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Improving our financial status is something all of us should desire. Start today by becoming a noticer. Remember, you don’t have to solve all your financial problems in a day, a week, or a month. It’s all about moving forward with a solid plan and specific goals.

Featured photo credit: Bing images via bing.com

More by this author

Rita Schulte LPC

Licensed Professional Counselor

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Last Updated on November 22, 2021

Thanksgiving: It’s About The Simple Things

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Thanksgiving: It’s About The Simple Things

Thanksgiving, a day of pure gluttony, football, and possible uncomfortable situations with family members that you may or may not like. Oh, yeah, and the whole “know and reflect on what it is to be thankful and grateful.”

During the holiday season many people forget what this time of year is bout and are too worried about getting the “early-bird” deals on Black Friday and making sure that they have the perfect gifts for their loved ones. I am sort of a “Grinch” when it comes to the holiday season, mostly because of that mentality by many of the poeple around me.

But instead of being grinch-like this holiday season, I decided to simplify things and get back to what this time of year is actually is about; being thankful for what I have and what I can give.

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Simplify

I’m not a “minimalist” in any real sense, but in the last few months the talks of Patrick Rhone and others have got me to rethink my stance. Can you really have too much stuff?

Absolutely.

And with all that stuff comes the burden and the weight of it on your back.

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If you feel that the things around you are out of control, maybe it’s time to simplify and be thankful and grateful for what you have and use. Here are a few things that you can do to simplify:

  • You know those gadgets in the drawer that you said you were going to sell? Well, time to get the listing on eBay and sell them. Or, send them to a place like Gazelle. Even if they are old and won’t get money, you can at least recycle them.
  • Get rid of things you don’t need. Like old books, clothes, tools, etc. Have something that’s been laying around forever with no use? Donate it to a charity or church. If you aren’t using it, someone else could be.
  • Find your productivity tools and stick with them. Use tools and gadgets that serve multiple purposes so you can simplify your tool set.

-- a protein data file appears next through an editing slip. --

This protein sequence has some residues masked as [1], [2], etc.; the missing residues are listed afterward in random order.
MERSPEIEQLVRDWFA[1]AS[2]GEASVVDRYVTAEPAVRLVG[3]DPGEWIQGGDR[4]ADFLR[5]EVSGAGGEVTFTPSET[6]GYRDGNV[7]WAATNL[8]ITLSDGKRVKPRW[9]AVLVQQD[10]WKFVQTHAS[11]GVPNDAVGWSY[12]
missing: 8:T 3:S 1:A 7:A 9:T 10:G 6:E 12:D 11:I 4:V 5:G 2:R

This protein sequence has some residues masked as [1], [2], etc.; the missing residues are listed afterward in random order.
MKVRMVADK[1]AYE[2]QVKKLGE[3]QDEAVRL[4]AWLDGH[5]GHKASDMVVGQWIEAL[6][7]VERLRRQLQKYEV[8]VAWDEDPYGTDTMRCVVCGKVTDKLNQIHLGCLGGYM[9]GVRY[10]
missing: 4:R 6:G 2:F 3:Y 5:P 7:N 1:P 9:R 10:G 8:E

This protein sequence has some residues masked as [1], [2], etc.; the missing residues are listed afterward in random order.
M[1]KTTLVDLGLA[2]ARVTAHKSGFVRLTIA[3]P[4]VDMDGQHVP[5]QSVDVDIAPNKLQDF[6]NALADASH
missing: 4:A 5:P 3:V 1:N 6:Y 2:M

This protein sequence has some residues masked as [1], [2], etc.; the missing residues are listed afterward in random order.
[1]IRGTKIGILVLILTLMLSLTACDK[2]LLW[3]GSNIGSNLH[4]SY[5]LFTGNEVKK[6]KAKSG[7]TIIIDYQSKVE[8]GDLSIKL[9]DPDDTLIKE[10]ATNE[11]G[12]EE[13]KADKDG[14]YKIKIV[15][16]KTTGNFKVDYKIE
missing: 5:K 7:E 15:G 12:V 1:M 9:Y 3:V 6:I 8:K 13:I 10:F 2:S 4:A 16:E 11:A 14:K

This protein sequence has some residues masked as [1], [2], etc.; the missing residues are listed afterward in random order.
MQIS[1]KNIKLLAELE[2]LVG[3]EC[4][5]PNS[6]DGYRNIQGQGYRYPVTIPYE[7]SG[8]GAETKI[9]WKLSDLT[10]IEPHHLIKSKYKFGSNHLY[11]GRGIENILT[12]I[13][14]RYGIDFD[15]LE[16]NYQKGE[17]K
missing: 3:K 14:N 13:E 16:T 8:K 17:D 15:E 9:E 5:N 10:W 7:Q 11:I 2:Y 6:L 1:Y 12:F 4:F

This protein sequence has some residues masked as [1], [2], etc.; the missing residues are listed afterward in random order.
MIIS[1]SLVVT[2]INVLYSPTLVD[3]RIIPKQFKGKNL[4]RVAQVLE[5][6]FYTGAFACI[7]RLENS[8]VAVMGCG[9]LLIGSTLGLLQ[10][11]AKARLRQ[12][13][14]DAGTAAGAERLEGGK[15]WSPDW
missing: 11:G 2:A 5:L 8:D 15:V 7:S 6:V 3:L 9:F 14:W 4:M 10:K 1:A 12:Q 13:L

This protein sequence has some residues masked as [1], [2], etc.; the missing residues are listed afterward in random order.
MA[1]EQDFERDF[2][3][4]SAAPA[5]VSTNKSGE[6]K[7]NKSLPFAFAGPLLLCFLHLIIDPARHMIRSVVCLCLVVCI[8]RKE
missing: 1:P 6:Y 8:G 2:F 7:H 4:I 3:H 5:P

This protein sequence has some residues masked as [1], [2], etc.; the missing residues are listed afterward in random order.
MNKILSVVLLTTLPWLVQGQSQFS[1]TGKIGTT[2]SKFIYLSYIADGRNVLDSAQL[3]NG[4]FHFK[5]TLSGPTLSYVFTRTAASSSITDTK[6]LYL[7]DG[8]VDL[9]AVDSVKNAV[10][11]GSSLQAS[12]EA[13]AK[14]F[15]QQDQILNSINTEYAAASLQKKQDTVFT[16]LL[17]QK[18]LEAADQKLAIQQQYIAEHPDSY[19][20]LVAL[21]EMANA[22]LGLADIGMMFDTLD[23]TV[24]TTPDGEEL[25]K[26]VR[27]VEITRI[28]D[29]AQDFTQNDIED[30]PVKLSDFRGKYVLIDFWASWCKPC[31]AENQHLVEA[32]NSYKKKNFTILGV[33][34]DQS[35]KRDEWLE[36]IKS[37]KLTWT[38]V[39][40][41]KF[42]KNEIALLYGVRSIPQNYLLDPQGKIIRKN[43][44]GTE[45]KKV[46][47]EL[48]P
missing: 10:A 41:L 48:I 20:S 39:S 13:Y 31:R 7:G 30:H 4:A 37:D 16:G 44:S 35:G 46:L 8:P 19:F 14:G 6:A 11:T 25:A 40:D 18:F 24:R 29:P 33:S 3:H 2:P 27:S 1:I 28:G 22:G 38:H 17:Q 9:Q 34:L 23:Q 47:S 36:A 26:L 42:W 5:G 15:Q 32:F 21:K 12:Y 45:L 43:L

Be Mindful

You don’t have to be a master Buddhist or meditator to be mindful (although, it can definitely help). Being mindful comes down to being cognizant of the present and not keeping yourself in the past or future. It’s about living in the moment and being aware of yourself and everything around you. It’s just being.

Without getting too “California” on you, it is super important to be mindful during the holiday rush. Rather than worrying about the things that you forgot at your house on the way to relatives or thinking about the next stop in your endless holiday travels, just breath and think about what you are currently doing.

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Spend the time with your family and friends and don’t crush the moment. Try not to concentrate so hard on getting the perfect photo of the “awesome moment” of the day and actually miss the awesome moment.

Being mindful over the holidays will help you be with your families, friends, and yourself allowing you to enjoy your time.

Reflect

As the year is coming to a close (yes, it really is that close!) it’s a great time to start reflecting on what you have accomplished and what you haven’t. Within the next few weeks we will have a more throrough reflection article here at Lifehack.org, but reflecting every now and then over your holiday break is a great way to see where you have been doing well in your life and where you need to improve.

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Reflection shouldn’t be used to “get down” on yourself. Reflection should be used to take an honset inventory of what you have accomplished, how you handeled situations, and what you can do better. If you journal everyday (a daily form of reflection) it may be a good time to start going over some of the things that you have written and start to put together a year’s end journal entry. I mean, how else will you write your autobiography?

But, seriously, reflecting on yourself makes you aware of your successes and faults and helps you plan and make goals for the coming year. It makes you a better person.

So, while you are stuffing your face with bird, stuffing, and mashed taters’, remember that the holidays are much more than the superficial things. Use this holiday to become a better person.

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Featured photo credit: Libby Penner via unsplash.com